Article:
Thursday, March 10, 2011

Windows 7 Service Pack 1... the pros and cons.

I was taken by surprise today while working on a Windows 7 laptop - it really took an unusually long time to install an update while shutting down.

Normally I wouldn't be at all concerned by updates installing during shutdown, but this took in the region of half an hour... on a Core i7 machine no less!

As the machine restarted, I realised that the update was in fact Windows 7 Service Pack 1, an update which I was not even aware of yet.
Windows 7 has just been such a hit when compared to Vista, that I didn't expect a Service Pack just yet.
Regardless, here we are. Windows 7 has received its' first Service Pack.

Now Service Packs are generally a good thing, offering tweaks, fixes, patches, bug fixes and all those wonderful things, but it would appear that Windows Service Pack 1 is causing headaches all over the place.
In some cases, as in mine, the installation hangs at some point, citing some or other failure / error "282".
Reboots do not help, Safe Mode is useless, and there are no System Restore points to help you get back to a pre-installation state.

In short, it's a mess.
So without any further ranting, here is how I fixed it in my particular case (full thanks and credit to user "thiswoot" on the Microsoft Technet Forums for this solution - you saved my bacon man!!):

INSTRUCTIONS:

01. Reboot your computer while it's hanging / attempting to start up, by pressing reset or by holding the power button down for 6 seconds, and then switching it back on.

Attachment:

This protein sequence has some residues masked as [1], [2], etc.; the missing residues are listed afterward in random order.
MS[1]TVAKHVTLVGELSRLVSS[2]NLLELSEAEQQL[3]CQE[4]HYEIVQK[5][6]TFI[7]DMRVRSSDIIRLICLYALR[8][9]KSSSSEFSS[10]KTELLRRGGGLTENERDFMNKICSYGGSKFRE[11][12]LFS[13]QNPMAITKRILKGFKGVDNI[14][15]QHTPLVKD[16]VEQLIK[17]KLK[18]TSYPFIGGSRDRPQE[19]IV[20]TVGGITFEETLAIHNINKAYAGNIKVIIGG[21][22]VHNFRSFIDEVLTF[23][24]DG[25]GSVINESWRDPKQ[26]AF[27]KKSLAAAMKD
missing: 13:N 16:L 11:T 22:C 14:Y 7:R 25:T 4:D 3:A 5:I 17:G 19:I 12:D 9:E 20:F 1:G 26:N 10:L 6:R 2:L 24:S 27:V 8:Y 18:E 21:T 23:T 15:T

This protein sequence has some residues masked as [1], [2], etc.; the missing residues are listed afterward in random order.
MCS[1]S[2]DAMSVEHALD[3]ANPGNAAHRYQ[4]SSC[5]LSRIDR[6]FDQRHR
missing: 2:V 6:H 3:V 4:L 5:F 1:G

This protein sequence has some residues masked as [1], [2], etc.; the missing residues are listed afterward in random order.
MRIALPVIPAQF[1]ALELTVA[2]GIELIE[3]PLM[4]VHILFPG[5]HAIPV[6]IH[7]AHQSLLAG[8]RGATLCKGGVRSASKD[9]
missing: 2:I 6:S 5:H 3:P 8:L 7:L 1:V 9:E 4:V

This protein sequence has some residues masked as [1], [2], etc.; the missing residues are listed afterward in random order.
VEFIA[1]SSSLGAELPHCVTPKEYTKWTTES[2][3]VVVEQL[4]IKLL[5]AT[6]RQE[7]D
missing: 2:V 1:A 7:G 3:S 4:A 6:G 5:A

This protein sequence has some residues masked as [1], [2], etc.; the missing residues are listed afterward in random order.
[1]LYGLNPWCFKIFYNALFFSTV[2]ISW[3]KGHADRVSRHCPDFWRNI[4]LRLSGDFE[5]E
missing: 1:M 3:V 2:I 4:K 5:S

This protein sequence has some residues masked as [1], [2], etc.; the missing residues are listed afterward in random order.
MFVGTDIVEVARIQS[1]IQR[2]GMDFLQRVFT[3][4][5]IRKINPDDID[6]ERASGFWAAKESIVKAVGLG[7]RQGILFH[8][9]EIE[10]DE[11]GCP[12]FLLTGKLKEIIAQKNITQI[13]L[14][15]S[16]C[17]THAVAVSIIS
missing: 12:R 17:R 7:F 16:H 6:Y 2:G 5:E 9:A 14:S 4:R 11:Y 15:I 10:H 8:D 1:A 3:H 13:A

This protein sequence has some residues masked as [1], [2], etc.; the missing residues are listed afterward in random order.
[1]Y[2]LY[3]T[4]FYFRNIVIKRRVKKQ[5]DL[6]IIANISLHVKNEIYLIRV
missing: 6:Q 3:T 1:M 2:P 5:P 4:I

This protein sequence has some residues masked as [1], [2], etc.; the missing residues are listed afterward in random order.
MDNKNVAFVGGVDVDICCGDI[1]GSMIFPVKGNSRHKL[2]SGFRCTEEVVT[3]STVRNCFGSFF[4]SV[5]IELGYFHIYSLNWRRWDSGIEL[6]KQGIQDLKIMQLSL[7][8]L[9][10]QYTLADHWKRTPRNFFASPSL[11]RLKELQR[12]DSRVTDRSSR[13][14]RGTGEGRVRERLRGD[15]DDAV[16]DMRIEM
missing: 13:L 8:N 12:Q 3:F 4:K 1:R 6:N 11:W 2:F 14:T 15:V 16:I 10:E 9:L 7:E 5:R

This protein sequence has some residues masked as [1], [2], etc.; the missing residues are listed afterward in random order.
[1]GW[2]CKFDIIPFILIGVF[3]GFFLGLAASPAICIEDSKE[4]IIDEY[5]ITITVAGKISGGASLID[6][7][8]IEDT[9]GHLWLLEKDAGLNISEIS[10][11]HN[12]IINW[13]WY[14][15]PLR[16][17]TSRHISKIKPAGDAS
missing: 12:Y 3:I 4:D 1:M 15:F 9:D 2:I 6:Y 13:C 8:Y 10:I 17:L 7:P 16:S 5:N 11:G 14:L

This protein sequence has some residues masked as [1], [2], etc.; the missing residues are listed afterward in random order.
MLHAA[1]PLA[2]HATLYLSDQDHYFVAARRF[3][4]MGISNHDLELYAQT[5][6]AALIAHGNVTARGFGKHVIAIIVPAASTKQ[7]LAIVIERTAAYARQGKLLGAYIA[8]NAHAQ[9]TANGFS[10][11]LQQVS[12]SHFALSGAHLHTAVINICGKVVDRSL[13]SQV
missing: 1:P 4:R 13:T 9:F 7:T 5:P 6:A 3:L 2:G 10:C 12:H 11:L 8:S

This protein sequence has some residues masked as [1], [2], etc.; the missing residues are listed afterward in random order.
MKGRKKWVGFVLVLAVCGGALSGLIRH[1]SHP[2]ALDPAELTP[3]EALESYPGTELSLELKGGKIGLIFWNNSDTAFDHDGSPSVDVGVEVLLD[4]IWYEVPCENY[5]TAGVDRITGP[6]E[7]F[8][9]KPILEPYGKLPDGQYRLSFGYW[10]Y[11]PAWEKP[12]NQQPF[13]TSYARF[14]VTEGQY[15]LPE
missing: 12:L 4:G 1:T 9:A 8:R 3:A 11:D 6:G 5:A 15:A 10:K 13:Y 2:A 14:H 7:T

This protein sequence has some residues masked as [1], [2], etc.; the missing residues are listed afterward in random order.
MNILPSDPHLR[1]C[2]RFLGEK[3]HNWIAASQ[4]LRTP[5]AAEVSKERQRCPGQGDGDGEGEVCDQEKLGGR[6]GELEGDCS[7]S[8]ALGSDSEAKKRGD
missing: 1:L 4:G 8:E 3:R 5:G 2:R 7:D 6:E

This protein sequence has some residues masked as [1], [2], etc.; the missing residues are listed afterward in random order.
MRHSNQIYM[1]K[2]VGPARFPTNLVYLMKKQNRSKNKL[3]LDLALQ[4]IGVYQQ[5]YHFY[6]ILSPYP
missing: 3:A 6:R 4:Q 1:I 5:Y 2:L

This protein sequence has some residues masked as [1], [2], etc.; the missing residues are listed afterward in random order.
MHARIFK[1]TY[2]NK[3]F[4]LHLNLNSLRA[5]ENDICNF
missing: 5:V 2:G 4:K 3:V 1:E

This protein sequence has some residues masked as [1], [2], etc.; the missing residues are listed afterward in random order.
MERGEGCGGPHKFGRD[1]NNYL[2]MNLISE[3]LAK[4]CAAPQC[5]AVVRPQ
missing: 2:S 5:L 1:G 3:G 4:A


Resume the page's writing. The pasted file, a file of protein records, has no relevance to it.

02. When your computer starts up again, choose the option "Launch Startup Repair"

--> PIC: http://notebooks.com/wp-content/uploads/2011/01/Recov-1.jpg

03. When the Startup repair starts, click cancel.



04. After you click cancel it will show a box. Click "Don't Send"

--> PIC: http://i52.tinypic.com/xgjriw.png

05. Click the link "View advanced options for recovery and support"

06. In the new window click Command Prompt at the bottom.

--> PIC: http://i51.tinypic.com/50imu8.png

07. In Command Prompt type this and press enter: %windir%\system32\notepad.exe

08. Notepad will open. In notepad go to File-->Open.

09. Change the type of files notepad views from .txt to All Files (see pic)

--> PIC: http://i51.tinypic.com/35nd74z.png

10. Now in Notepad, go to C:\Windows\winsxs\ (or whichever drive Windows is installed on)

11. In that folder, find pending.xml and make a copy of it (Right click it, click Copy, then Right click in a blank space beneath it, and click Paste).

12. Now open the original pending.xml (it will load really slow because the file is huge)

13. Press CTRL+F and search for the following exactly: 0000000000000000.cdf-ms

14. Scroll slightly back from the text you found, and delete the following text (click to enlarge - yours might be a little different):






--> PIC: http://i54.tinypic.com/adzpzp.png


Your PC might not have all 3 sections of code (, , ). Just make sure you delete section "Checkpoint" and whatever other sections have "000000000000000.cdf-ms". They will be right next to each other.

15. Save the file, close notepad, close command prompt, restart your computer.

Once your computer starts up, do a normal startup (it may stall for 5-10 minutes at the "starting windows" screen, but leave it going) and the Service Pack will install some more stuff and restart a few times and then everything should be working!

For some people, it reverts everything and cancels the service pack installation. For other people, the service pack installation completes. Either result is fine...



This little gem fixed my situation, and Windows 7 Service Pack 1 installed successfully after all.
It appears that this fix just tells Windows to skip the offending update, and the rest of the installation then continues as normal.

Hope this works for you as well as it did for me!
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4 comments:

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